Aaron Woodrow is a commercial fisherman in Juneau. Often he can be found selling fresh seafood off the side of his 38-foot boat in Harris Harbor.
“I drive up and down the channel a lot fishing and so I see the whale as I go by and when I’m coming in, you can’t really see it with the naked eye until you’re just about to it,” Woodrow said.
Which led the mariner to wonder why the city chose to put the new bronze whale sculpture in a location that only seems visible from the Douglas Bridge or the Breeze Inn parking lot in West Juneau.
“I think most people seem to think it was going to go up on the island that was being constructed where it would’ve been visible from the highway. Unless you have binoculars coming up the channel, you wouldn’t even know it was there.”
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To try and answer Mr. Woodrow’s question I paid a visit to the city’s engineering department.
“Well, there’s always a lot of questions and obviously how it ended up there was a long process,” said Skye Stekoll, a city engineer.
The original whale committee had proposed the sculpture to be downtown in Marine Park. But the whale park isn’t just a 6-ton piece of bronze that towers 25 feet skyward. There will also be a pool of water around it.
So engineers pushed back.
“One of the problems we came to when we tried to look at the downtown area like Marine Park is you know, the size of the whale – sure if it was just the whale by itself it could fit in – but with the pool infrastructure it became large enough that essentially it’d be the entire Marine Park and it wouldn’t have a lot of usable space,” Stekoll said.
So how about down near where the cruise ships dock?
“Those areas are already dominated by seasonal tourism and that would not be good location for Juneau citizens,” said City Manager Rorie Watt, who headed the engineering department back then.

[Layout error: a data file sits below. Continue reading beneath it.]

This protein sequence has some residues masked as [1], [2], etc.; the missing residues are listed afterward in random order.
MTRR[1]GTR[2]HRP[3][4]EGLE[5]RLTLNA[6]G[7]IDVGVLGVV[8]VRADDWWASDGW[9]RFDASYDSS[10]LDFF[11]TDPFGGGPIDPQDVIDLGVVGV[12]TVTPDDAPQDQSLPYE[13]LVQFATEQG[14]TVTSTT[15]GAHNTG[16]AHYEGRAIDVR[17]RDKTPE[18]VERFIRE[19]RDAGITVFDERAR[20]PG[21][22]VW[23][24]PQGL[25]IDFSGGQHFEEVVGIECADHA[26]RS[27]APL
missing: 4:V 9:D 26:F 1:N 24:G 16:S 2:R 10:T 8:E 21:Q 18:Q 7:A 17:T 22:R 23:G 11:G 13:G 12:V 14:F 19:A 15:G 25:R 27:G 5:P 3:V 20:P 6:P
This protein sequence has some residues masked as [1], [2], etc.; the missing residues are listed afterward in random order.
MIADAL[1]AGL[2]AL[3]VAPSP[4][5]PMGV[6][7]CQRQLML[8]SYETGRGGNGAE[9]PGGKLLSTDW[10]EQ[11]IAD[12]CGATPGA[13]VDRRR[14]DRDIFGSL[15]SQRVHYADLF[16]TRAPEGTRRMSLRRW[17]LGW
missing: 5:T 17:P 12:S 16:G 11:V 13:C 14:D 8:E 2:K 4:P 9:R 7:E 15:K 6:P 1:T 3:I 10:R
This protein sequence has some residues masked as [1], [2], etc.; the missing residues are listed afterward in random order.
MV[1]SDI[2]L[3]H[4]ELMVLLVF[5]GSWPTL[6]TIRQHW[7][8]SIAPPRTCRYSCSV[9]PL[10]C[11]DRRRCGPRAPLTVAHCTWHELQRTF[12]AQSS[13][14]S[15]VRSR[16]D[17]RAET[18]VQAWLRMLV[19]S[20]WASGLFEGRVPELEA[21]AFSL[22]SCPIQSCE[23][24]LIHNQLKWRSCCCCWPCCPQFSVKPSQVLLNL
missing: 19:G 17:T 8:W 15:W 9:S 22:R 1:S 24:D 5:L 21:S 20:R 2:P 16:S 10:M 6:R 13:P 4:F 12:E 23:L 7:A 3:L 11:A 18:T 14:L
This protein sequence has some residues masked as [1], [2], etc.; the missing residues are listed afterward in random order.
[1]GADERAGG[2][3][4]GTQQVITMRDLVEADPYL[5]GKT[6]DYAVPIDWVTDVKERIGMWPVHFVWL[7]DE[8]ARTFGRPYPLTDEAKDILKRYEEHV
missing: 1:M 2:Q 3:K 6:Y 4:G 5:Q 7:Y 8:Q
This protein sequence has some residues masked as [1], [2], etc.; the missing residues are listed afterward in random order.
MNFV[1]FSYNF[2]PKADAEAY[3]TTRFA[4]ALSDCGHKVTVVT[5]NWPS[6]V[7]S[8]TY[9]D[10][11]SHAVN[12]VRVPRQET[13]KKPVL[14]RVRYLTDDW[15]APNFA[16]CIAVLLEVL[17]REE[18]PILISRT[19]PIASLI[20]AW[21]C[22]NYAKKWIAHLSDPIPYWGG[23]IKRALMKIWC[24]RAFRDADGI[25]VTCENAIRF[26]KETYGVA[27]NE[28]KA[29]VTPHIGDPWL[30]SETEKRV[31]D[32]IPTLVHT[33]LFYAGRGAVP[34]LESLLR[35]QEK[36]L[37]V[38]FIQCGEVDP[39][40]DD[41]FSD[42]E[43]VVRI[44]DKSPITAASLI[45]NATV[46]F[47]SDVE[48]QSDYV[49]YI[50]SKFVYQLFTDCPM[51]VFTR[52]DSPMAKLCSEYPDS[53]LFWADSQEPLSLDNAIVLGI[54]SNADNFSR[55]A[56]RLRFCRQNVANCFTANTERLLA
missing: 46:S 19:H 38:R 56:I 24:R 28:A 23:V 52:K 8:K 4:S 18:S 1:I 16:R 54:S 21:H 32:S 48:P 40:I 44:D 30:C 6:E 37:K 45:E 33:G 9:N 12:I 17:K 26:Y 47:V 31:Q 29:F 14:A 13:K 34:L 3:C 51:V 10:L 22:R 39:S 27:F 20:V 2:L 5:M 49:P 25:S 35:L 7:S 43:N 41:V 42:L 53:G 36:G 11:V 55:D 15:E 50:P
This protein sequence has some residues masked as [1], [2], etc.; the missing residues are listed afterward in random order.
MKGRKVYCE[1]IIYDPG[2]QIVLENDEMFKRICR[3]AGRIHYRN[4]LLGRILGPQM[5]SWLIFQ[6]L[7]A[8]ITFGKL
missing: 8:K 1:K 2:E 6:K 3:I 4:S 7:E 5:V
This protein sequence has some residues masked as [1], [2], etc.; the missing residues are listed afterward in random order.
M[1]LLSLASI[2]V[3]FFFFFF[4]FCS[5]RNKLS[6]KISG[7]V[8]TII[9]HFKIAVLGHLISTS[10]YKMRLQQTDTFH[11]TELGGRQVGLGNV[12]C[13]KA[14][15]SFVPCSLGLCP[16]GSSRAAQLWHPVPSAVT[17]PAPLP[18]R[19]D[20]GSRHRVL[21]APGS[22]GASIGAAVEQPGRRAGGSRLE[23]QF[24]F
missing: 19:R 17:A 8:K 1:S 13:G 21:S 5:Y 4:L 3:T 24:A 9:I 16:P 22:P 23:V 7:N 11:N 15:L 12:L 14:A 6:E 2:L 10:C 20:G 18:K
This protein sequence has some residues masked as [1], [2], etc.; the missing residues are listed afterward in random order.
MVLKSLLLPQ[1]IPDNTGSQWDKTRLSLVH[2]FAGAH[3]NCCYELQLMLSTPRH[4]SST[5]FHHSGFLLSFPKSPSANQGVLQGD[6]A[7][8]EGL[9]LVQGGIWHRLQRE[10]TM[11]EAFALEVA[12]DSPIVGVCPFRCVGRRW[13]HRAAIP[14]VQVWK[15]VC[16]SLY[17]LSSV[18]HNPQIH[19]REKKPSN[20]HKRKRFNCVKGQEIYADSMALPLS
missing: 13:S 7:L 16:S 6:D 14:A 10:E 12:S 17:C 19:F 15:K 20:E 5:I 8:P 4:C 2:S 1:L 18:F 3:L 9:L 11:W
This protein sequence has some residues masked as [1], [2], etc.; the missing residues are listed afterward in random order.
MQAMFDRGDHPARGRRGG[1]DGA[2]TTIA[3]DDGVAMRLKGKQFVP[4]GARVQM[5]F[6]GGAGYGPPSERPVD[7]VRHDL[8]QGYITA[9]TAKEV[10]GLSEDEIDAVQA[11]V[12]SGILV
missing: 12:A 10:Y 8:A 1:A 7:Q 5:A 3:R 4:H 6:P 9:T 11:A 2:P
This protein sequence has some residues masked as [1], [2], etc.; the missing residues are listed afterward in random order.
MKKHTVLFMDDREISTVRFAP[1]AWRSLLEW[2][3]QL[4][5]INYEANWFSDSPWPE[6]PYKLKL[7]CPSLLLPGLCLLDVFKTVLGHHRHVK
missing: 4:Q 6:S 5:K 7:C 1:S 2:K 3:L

A whale park could get cluttered amid T-shirt shops. The whale committee looked further north.
“The other areas on the waterfront are controlled by the Mental Health Trust, so we didn’t control the land, or they are city tidelands that are not filled and would take a long time to develop,” Watt said. “The bridge park really was the best location.”
And the artificial island? There are no utilities out there. Running power and water out there would get expensive. Not to mention it would need more permits from the U.S. Army Corps of Engineers.
It turns out there isn’t as much free space on Juneau’s waterfront as one might imagine.
Artist R.T. “Skip” Wallen is the guy who sculpted the whale.
“I think it’s a good site. … This sculpture requires some room. Because it’s so tall,” Wallen said, speaking from his studio in Florida. “It requires space enough around it so that people can get back a bit from it. So it can’t really be shoehorned into a small space.”
Then there’s another consideration: lighting.
“Because the sun arcs over Douglas Island, items on the waterfront tend to be backlighted,” Wallen said. “In its current site in the early morning and again in the late afternoon, the whale gets some light on its front face – the side that most people will be viewing.”
The city is being sued by the cruise ship industry over its use of marine passenger fees for the seawalk and whale park. That’s still playing out in federal court.
The whale park site is still mostly a muddy building site. Work is progressing slowly around the solitary humpback whale sculpture.
Portions of the seawalk should be opening in coming weeks, though the whole park with its elaborate water features won’t be ready until next spring.
No public funds went into the whale sculpture – it was paid for through donations.
There is sales tax and marine passenger fee money going into the infrastructure around it, so Juneau taxpayers and cruise ship passengers are paying for much of the project.
I press Aaron Woodrow a bit to see if he’s just a whale hater.
“But you do like the sculpture itself, though?” I asked.
“I think the whale sculpture is awesome,” Woodrow said. “I don’t think anyone would deny that it’s a pretty amazing piece of art. But I think they could’ve chosen a better location for it.”
The city’s staff is appealing for patience for when it’s finally done.
“I think when we’re finished, people are really going to enjoy it and they’ll forget there ever was a controversy,” Watt said.
Optimistic talk from a city manager. We’ll check back in a year’s time.
- The Yukon’s Minto Mine is expected to resume ore production in the near future. That means that Skagway’s ore terminal may begin loading ships with ore after months of inactivity. However, this may complicate the other needs of Skagway’s port.
- Opponents of the Pebble Mine are doing all they can to get Sen. Lisa Murkowski on their side. But Murkowski is not ready to make a declaration about the mine, for or against.
- Regulations on the Kuskokwim River are intended to keep fish populations sustainable for the future. But they can be frustrating for the Yup'ik people who've fished the river for generations.
- The Legislative Council voted unanimously on June 13 to authorize a lawsuit against the Dunleavy administration over education funding.